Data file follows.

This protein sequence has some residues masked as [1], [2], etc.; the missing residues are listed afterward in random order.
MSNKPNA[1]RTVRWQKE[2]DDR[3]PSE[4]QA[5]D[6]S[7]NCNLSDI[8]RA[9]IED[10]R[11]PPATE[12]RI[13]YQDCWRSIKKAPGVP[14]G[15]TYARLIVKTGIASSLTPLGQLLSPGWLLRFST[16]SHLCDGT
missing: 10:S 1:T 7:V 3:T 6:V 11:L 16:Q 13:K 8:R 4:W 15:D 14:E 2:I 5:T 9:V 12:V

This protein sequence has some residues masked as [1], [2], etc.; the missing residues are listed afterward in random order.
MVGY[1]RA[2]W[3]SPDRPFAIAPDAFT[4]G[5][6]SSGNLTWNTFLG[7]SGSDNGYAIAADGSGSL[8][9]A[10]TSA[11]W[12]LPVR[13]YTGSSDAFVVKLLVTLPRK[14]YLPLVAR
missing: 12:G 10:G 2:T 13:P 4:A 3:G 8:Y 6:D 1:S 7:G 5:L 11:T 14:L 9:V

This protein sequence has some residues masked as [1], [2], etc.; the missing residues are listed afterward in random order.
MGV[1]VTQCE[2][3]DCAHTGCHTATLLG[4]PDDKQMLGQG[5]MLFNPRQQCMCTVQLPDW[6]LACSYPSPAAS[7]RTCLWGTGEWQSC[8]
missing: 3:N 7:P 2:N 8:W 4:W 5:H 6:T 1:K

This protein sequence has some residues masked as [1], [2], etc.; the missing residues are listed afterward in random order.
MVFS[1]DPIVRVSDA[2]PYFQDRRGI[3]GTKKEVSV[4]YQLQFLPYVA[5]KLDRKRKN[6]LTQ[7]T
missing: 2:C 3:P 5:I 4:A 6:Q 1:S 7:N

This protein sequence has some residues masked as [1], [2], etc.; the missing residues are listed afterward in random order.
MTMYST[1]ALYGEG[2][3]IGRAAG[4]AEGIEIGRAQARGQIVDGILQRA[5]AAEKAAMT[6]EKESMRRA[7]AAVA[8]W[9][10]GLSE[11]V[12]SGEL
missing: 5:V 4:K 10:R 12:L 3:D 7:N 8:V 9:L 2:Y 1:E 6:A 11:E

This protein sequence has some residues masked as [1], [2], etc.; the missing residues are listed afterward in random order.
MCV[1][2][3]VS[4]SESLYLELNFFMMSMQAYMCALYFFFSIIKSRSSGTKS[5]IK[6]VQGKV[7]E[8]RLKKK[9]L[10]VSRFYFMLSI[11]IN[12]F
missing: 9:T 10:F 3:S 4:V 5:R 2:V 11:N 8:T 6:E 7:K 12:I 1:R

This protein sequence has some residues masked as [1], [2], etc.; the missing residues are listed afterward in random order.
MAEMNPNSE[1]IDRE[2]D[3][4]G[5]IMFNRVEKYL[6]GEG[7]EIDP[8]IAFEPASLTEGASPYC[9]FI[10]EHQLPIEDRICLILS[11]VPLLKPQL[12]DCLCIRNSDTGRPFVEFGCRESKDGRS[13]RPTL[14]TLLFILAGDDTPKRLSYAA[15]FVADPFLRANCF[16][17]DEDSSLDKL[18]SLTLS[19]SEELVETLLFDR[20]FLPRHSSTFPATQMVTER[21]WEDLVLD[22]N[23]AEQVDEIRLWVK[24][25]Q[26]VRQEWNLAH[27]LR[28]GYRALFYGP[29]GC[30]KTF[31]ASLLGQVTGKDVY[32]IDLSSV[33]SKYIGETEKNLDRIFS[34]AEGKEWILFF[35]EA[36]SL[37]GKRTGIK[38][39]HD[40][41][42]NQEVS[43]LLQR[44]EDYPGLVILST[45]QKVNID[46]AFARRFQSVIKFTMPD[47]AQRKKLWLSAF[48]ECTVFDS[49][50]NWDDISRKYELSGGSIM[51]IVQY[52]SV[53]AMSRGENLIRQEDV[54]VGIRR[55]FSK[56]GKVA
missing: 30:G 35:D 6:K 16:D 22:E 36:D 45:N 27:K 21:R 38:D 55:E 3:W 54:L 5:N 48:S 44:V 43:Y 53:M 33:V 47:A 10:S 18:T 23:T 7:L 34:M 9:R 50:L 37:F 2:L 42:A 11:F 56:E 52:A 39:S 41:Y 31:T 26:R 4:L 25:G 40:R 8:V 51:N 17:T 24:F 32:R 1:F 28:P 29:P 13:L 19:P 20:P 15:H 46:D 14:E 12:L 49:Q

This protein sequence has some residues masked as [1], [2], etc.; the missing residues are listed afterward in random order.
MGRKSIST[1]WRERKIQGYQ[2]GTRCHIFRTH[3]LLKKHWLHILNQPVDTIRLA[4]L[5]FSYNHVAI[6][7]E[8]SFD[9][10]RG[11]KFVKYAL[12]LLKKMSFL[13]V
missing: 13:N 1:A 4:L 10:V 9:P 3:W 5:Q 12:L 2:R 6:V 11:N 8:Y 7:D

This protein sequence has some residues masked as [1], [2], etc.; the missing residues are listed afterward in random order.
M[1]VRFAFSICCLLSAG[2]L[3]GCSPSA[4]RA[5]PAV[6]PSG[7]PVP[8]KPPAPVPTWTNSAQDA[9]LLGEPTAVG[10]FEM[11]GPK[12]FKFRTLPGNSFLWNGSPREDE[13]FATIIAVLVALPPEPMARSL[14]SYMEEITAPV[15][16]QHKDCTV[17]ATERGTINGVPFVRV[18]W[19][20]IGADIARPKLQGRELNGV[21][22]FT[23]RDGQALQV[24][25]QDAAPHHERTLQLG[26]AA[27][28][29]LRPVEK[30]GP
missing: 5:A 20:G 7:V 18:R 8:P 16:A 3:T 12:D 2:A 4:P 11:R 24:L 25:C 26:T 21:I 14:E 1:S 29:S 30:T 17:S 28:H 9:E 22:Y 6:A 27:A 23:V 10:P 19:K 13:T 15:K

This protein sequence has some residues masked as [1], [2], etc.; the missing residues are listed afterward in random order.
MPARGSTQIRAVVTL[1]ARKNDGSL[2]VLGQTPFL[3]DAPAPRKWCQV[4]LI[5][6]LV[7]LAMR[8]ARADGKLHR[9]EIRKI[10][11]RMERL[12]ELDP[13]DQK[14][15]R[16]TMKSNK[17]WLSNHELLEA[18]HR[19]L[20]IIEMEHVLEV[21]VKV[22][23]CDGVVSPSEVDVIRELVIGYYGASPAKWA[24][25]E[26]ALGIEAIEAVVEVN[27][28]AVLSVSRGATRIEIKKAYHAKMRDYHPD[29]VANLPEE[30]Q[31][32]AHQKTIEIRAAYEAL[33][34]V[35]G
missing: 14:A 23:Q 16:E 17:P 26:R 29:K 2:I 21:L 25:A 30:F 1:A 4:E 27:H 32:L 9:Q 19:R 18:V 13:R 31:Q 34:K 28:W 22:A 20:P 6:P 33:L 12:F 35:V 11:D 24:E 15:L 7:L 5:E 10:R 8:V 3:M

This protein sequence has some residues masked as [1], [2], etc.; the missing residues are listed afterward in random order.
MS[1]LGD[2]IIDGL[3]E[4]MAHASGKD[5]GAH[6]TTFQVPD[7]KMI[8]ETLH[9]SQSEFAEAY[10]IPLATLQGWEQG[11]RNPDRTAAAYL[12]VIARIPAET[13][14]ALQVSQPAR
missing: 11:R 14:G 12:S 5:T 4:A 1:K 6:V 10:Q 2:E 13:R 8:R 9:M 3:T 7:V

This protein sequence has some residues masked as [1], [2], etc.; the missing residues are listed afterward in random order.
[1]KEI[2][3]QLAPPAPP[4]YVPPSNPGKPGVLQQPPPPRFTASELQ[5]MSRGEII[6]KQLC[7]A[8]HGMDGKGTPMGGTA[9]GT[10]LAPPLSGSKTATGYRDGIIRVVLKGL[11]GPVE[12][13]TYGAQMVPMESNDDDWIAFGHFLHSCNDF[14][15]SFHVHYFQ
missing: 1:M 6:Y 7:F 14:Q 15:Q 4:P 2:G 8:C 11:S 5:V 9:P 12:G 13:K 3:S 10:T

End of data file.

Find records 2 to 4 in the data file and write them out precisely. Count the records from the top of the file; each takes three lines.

This protein sequence has some residues masked as [1], [2], etc.; the missing residues are listed afterward in random order.
MVGY[1]RA[2]W[3]SPDRPFAIAPDAFT[4]G[5][6]SSGNLTWNTFLG[7]SGSDNGYAIAADGSGSL[8][9]A[10]TSA[11]W[12]LPVR[13]YTGSSDAFVVKLLVTLPRK[14]YLPLVAR
missing: 12:G 10:G 2:T 13:P 4:A 3:G 8:Y 6:D 1:S 7:G 5:L 11:T 14:L 9:V

This protein sequence has some residues masked as [1], [2], etc.; the missing residues are listed afterward in random order.
MGV[1]VTQCE[2][3]DCAHTGCHTATLLG[4]PDDKQMLGQG[5]MLFNPRQQCMCTVQLPDW[6]LACSYPSPAAS[7]RTCLWGTGEWQSC[8]
missing: 3:N 7:P 2:N 8:W 4:W 5:H 6:T 1:K

This protein sequence has some residues masked as [1], [2], etc.; the missing residues are listed afterward in random order.
MVFS[1]DPIVRVSDA[2]PYFQDRRGI[3]GTKKEVSV[4]YQLQFLPYVA[5]KLDRKRKN[6]LTQ[7]T
missing: 2:C 3:P 5:I 4:A 6:Q 1:S 7:N